One reason is that while the two methods share a lot in common, there are plenty that is different so there are times when the Baptiste people are asked to go way outside their familiar zone of practice, which sometimes goes well and sometimes not so much. I always remember how Manouso Manos used to give this teaching about change: He would ask the group, "Know how to make a young person go crazy in yoga? Ask them to do the same thing every class. Know how to make an older person go crazy? Ask them to do something different every class."
As I contemplate the teaching he gave on the subject, I think its not so much an age issue (although that may be part of it) I think it is a temperament issue. Some people are drawn to those practices that have a high degree of routine involved and for a variety of reasons they like that and grow within that structure. Others are drawn to those practices and methods that have a lot of variety in how the asana is practiced, sequenced and performed and those people learn to grow and change within that situation. All that seems to go well until a super-structured sort of person lands in a variety situation or when a variety person lands in a structured situation. When that happens one has to go beyond the first rung of preferences determined by basic temperament. And seriously, this is not easy for most folks.
Another reason that it is an interesting kind of gig is that it is just not my class. I step in to teach an ongoing class that the people at that studio love and adore so they have a substitute teacher (And would rather have their usual teacher!) and so I have a group of people getting used to "me and my ways" which is markedly different than stepping into a class I have taught for years and have grown in a certain way and in which I have established a certain culture and way of working and rapport.
So teaching these weekends always gives me a lot to reflect on and work with which is kind of cool. Truth be told, I think that is at the essence of teaching- this sort of reflection. My sister told me about being at a workshop with Patricia Walden, senior Iyengar teacher who is one of my yoga heroes to be sure. Anne told me how at a certain point, Patricia reflected out loud on what was happening with her teaching in the class. She said something to the effect of:"I probably should have stopped with that pose... everyone was feeling so good at that point in the class and now you are deflated... I was so excited to get to the more advanced posture that I had planned for today that I may have missed the fact you were not quite ready... and now we leave with you not feeling so great..."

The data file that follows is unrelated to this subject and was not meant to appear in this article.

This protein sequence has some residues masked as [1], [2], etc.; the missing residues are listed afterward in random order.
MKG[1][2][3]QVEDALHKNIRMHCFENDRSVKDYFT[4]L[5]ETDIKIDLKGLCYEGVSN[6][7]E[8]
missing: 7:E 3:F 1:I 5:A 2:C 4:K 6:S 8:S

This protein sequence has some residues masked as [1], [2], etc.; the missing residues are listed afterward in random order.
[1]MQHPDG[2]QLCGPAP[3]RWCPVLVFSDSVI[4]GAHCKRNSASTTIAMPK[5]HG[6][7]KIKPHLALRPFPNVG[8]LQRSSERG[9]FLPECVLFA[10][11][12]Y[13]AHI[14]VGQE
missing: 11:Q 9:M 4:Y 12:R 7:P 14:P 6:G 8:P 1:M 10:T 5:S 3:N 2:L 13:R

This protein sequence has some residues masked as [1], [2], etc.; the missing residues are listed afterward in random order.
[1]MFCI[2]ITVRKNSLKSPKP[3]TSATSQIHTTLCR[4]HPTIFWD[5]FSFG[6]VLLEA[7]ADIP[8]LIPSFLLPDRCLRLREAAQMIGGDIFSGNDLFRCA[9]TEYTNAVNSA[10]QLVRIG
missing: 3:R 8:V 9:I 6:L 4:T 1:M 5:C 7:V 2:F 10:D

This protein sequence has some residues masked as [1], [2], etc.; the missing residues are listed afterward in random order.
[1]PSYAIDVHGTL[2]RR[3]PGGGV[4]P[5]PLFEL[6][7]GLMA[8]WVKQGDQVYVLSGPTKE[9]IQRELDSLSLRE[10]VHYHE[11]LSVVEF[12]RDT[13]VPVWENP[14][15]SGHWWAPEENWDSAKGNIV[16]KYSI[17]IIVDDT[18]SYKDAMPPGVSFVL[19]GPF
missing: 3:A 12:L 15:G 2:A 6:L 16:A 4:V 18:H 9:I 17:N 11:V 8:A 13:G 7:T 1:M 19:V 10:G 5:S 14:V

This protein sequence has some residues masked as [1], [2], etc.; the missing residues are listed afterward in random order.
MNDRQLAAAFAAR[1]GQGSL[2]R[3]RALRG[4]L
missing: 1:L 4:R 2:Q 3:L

Both Anne and I discussed that the impressive thing about her teaching is not just her presence, her brilliant sequencing and her totally bad-ass practice and x-ray like vision with her observation. The real impressive thing is that this far into her teaching career, she is so reflective about what she is doing and so transparent about it and just without a big ego attachment. She is still refining herself. From her example, I think that, as teachers, we may never advance to a point where we are always, 100% of the time pitching the perfect thing to the group without any misses. Nope, that is not seasoned teaching. I think seasoned teaching is more about the willingness to constantly reflect on our teaching- to courageously confront our misses, to analyze how we might improve, to acknowledge and validate our successes and triumphs and so forth.
I think John Friend is brilliant in this domain also. I remember years ago, he taught a partner exercise in a weekend workshop. I had been with him before when the exercise worked really well- it had been a group very well-practiced in Ansuara Yoga and they took to the exercise like a fish to water, so to speak. A few months later he tried the same thing in an area where people were less experienced in his classes and it just didn't work well. He looked at me with a gleam in his eye and said, "Well, that was a train wreck!" And then he backed up, did a more basic approach to the posture and the assist and the group was totally successful. What was remarkable was not that he did it "perfectly," but that he had no problem acknowledging it didn't work and making an immediate shift and adaptation for the group. In fact, so often in teacher training he says things like, "I am a good teacher because I have made more mistakes than anyone else." I love that about him.
So we worked a lot yesterday with observation skills and that was difficult for many of the trainees. In reflecting on the day, I have come up with some things to try today to back us up a few steps earlier into the process to see if we can have a bit more success today and build a little more confidence and clarity. We are really into the thick of the Teacher Training process now where we are breaking long standing habits and I am holding the students to a higher standard and where they have more than one ball in the air to juggle. It is not easy. Teaching Ansuara Yoga is not easy.
Like John so often says, we have a lot to manage at any one time and keeping it all going in an effective way takes a lot of practice. And we can bet we are going to miss the mark a lot. So that's the thing- Are we reflecting? Are we sorting out where we are off-track and how to get better? So once again we get to see that having a high standard is not an easy thing but better to fall short of a high standard than to achieve mediocrity without flaw. just sayin.